Then “Ang Probinsyano” happened. Martin further connected to the people by giving them an overstretched narrative that is entertaining and inspiring, as it is overwrought and seemingly never-ending. Without a recallable family name and with only a career carved from the poverty of this woeful country, he has turned himself into a hero.

In a way, Martin as the titular probinsyano has come to represent what most Filipinos has been starving for whenever they watch television: hope.

 

Ang Probinsyano” however is the point of no return for the once obscure actor. Lest it be completely forgotten, the hugely famous series is in fact a reworking of the 1997 action flick both directed and starred in by Fernando Poe, Jr. While Poe’s film seems to be one of his less iconic works, Martin’s television series proved to be an unexpected hit. It is perhaps because the series, which seems to mix all the tropes of the irresistible Filipino melodrama with low-rent action sequences, tries to cover as much market as possible, from the women who would be able to relate to the hidden romantic longings of Maja Salvador’s character to the men who would see masculine virtues from all the extraordinary sacrifices Martin’s character will commit to.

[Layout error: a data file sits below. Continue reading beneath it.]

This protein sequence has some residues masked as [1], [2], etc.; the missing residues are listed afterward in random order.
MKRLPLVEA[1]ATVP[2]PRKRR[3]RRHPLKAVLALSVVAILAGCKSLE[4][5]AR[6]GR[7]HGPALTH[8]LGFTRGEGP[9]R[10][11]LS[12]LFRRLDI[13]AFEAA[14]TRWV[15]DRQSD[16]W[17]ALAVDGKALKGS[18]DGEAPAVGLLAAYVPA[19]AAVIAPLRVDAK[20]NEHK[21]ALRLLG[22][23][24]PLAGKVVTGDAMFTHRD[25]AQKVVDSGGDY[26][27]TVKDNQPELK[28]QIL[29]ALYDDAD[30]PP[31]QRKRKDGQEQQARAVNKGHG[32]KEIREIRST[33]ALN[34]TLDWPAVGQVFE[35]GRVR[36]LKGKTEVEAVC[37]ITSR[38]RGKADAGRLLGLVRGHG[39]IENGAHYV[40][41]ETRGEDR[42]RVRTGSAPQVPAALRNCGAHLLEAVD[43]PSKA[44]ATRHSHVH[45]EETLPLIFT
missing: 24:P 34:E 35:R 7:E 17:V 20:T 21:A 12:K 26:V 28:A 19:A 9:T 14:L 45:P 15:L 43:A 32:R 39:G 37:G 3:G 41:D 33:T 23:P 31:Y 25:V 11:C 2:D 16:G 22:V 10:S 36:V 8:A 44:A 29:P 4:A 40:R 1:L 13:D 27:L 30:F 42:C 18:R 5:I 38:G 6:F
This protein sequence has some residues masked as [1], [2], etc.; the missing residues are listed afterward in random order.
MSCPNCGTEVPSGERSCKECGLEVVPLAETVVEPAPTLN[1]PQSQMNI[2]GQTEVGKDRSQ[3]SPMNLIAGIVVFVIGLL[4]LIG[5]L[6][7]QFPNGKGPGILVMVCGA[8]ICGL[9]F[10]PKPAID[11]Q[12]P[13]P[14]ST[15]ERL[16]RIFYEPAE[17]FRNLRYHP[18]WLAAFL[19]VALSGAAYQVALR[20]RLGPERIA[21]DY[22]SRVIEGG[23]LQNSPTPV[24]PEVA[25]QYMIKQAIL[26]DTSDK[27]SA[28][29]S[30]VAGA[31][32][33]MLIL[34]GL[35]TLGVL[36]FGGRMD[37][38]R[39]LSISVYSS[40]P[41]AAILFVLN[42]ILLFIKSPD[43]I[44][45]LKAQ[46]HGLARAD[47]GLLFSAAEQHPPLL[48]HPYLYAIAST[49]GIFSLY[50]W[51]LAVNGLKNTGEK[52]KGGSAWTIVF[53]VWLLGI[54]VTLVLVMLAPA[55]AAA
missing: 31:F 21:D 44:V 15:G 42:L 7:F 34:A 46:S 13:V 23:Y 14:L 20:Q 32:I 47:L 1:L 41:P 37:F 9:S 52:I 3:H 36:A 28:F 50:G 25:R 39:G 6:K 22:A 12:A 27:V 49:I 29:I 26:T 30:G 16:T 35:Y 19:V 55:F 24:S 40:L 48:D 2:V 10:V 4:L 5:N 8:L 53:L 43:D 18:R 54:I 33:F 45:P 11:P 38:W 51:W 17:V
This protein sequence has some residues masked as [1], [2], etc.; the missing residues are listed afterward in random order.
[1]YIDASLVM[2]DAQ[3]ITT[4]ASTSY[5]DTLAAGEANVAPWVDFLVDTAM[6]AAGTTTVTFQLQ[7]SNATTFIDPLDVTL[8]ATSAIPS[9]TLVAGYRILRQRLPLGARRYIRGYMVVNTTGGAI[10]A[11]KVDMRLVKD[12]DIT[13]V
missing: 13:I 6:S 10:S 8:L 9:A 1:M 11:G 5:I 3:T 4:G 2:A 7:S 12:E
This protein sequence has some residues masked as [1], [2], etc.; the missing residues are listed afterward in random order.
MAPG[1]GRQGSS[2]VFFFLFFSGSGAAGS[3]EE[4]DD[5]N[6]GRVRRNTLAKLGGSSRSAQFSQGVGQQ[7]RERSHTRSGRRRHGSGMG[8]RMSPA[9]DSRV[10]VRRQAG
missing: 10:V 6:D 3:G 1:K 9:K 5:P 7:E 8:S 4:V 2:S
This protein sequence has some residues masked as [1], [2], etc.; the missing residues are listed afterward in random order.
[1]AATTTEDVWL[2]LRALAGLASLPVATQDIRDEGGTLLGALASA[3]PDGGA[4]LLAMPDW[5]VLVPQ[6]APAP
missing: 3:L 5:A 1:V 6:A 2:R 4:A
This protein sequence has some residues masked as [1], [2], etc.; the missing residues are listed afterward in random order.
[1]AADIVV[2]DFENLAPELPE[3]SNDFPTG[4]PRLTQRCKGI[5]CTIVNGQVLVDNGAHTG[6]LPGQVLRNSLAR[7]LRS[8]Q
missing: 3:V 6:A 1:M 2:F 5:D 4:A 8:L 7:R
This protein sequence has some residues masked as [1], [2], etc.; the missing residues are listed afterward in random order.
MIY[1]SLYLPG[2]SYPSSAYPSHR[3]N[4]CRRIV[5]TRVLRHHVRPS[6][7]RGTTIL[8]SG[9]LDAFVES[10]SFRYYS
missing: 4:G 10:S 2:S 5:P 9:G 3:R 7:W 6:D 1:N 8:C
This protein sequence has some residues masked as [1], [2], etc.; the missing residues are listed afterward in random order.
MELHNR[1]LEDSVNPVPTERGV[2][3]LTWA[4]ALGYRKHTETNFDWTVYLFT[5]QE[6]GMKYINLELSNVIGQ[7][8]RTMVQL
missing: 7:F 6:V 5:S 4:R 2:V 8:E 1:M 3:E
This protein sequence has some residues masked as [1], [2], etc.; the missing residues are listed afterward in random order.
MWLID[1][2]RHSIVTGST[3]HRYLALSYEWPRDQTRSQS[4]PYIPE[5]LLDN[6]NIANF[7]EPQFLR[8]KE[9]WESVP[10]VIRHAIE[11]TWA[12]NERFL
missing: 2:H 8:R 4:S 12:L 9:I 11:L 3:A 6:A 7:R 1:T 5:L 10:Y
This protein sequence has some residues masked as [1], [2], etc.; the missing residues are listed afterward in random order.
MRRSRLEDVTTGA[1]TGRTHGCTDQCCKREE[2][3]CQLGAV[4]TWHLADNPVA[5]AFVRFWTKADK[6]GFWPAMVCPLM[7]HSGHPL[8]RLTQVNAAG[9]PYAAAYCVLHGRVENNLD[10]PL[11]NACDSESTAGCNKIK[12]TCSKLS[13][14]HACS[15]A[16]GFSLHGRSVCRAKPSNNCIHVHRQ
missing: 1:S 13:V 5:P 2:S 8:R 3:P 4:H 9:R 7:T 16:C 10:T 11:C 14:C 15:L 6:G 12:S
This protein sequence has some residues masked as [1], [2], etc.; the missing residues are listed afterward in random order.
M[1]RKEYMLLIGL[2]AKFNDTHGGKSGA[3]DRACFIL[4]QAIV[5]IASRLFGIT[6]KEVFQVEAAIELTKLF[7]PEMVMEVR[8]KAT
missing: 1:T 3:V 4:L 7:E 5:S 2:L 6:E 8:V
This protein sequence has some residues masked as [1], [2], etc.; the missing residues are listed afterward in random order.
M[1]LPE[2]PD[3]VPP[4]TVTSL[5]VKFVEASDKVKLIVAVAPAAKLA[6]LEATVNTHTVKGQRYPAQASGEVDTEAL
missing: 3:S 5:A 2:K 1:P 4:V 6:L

It may also be because Martin is the right person to portray a righteous policeman in a violence-filled regime where righteous policemen seem to be a fantasy. Martin himself has struck a chord with the public, who now sees him as a portrait of perseverance given his story of starting out as a struggling indie actor who needed to wait tables and strip in front of the camera before making it big.

In a way, Martin as the titular probinsyano has come to represent what most Filipinos has been starving for whenever they watch television: hope. Hope that there exists goodness even in the most sordidly corrupt society as the series seems to advertise, and that there is a reward to all perseverance as Martin’s rags-to-riches tale seems to propose.

From being the guarded property of discerning cineastes who view films as art, Martin became a star of an entire population who sees movies and television as escape.